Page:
Nathan‘s review of Him by Geoff Ryman – a Biblical reimagination in which Jesus is a trans man.
I don’t know where to start with this review because Him has so much going on and even a few days after finishing the book I don’t know how I actually feel about it. There was a lot to love, but there was also a lot that was muddled and brackish to the point where I can say that I’m not sure that Him fully works as a novel or philosophical treatise, but it is definitely engaging and thought-provoking enough that it is worth a read if it at all seems interesting to you.
Him is a multi-versal, AU retelling of the events of the New Testament from the birth of Jesus to his execution. The main difference here is that Jesus (Yeshua here) is assigned female at birth and is a trans man. From there Geoff Ryman examines the role of gender and Jesus’s death in Christian philosophy and morality.
What results is a book that asks some fascinating questions about the role of gender identity, biological sex, marriage, and family in Christianity. Ryman challenges many preconceived notions about the gendered and patriarchal social structures in which Christianity was birthed and continues to persist until today. The questions and issues that Him raises are interesting, and I had a great time reflecting on my upbringing in a conservative Russian Orthodox household, and the discomfort that I often felt surrounding issues of gender and sexuality through my childhood and adolescent years (before, admittedly, eventually leaving religion behind in my past). The biggest issue with Him is that I am not sure I completely understand what Ryman was trying to say in Him regarding Yeshuah’s trans identity. He sets up all of these amazing pieces and then doesn’t quite know what to do with them. After the first few pages there is no real commentary on the intersection between gender identity and theology, and Yeshuah’s transness becomes a simple plot point that is only handled in the most superficial of manners.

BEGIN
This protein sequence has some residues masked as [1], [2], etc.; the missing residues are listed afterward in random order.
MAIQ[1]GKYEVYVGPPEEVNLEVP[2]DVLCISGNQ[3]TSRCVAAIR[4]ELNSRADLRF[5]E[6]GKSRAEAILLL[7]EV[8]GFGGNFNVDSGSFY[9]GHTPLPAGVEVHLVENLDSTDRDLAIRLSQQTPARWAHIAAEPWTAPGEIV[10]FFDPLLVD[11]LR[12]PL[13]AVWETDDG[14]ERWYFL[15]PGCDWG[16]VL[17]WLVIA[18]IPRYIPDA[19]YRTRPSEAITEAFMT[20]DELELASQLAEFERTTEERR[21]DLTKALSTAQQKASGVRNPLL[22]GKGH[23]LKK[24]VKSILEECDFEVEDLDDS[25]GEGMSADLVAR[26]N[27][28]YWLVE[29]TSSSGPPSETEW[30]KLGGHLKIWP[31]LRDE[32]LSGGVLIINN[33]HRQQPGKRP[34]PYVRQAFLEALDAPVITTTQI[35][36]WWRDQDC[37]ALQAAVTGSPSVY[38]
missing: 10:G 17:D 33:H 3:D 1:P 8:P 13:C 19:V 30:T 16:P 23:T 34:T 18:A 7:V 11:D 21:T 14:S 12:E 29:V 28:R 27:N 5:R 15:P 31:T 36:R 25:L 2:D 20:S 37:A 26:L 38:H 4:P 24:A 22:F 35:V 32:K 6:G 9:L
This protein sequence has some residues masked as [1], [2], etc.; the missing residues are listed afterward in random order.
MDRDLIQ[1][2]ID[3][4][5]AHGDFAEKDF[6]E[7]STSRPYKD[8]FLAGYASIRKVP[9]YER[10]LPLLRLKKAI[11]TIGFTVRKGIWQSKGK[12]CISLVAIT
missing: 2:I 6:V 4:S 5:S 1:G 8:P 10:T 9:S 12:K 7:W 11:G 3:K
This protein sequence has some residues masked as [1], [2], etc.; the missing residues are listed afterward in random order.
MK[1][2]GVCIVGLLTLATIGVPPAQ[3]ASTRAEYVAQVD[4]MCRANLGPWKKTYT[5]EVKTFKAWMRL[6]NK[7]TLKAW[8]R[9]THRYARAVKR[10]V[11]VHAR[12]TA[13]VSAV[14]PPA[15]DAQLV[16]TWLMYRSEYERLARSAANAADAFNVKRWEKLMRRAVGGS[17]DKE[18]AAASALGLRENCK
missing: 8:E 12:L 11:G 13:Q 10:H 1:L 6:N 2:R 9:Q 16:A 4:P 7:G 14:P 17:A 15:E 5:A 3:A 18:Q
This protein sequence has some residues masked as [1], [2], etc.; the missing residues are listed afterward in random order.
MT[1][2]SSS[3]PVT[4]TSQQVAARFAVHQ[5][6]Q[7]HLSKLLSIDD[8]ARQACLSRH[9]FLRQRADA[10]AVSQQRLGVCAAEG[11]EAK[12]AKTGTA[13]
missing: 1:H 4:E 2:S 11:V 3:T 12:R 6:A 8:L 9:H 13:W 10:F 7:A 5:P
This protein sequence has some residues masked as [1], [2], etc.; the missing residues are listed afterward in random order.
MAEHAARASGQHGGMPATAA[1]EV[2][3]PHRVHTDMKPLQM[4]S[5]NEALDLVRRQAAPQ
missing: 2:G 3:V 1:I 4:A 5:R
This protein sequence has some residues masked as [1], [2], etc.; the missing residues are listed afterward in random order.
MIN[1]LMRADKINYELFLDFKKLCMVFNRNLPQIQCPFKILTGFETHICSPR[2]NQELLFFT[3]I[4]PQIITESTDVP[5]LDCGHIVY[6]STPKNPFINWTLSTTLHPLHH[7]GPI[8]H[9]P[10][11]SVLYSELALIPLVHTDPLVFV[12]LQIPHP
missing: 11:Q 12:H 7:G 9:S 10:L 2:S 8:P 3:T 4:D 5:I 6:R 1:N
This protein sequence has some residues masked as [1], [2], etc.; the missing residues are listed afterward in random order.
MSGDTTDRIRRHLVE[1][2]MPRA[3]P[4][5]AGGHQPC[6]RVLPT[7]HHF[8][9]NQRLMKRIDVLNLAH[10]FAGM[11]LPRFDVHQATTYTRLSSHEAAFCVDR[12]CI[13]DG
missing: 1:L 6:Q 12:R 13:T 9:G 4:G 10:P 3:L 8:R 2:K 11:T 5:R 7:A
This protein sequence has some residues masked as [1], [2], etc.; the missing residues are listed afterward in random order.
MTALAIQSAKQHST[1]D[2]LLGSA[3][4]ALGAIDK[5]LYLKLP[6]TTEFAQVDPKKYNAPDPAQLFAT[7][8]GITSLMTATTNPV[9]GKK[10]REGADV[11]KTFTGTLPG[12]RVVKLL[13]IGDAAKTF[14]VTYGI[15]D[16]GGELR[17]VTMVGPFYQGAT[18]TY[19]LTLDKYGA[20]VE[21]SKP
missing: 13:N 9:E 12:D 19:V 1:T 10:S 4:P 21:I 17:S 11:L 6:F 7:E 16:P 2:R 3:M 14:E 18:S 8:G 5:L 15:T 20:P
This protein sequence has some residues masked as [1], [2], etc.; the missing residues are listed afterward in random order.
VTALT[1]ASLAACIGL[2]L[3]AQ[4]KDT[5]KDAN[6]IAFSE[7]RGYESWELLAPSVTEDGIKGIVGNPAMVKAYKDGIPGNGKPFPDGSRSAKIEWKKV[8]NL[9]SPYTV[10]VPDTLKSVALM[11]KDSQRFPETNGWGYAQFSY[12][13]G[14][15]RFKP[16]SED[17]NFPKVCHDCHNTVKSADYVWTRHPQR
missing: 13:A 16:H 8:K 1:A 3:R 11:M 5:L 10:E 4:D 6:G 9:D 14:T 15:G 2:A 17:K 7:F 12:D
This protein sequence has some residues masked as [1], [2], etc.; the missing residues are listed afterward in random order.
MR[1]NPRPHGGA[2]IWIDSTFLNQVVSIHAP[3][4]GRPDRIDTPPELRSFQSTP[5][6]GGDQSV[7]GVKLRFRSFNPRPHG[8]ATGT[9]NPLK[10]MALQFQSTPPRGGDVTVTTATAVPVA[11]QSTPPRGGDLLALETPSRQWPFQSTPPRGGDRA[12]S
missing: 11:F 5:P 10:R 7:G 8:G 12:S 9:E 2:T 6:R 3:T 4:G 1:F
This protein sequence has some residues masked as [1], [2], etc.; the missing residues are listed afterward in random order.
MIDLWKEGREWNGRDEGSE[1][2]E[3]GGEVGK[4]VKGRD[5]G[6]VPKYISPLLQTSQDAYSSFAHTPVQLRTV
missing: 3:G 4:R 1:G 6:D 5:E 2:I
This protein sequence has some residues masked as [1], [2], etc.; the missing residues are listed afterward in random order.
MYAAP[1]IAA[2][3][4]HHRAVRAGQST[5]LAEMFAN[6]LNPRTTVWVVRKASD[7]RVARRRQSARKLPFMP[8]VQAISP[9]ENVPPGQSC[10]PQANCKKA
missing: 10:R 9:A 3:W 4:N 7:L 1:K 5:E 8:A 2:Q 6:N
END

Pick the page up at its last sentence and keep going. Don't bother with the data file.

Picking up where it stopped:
(I should also note a trigger warning here: while the book is in no way transphobic, Yeshuah does deal a lot with transphobia throughout the book, including being called “it” by his mother and having his clothes ripped off in public to prove his gender identity).
Ultimately, I’m not sure if Ryman was the correct person to write this particular story. He doesn’t fumble the ball as we’ve seen many authors trying to do while writing minority characters (I believe based on some quick Google searching that Ryman is a cis man), but it is clear he is writing this story from a perspective that is not fully embodied or experienced. The trans elements of Him are not clearly focused and lack perspective because this is a story that really needed to be explored by someone who lived and experienced what it is like to be a trans person.
Thus, the gendered elements to Him come across as a bit provocative for the sake of being provocative. Ryman never crosses a line, and I believe the book is much less sacrilegious than you would think once you start reading, but “Jesus is a trans man!” sometimes reads as more of a way to sell books without having a clear perspective on what that actually means in regards to the story.
However, having said all of that, there is actually a lot to enjoy with Him!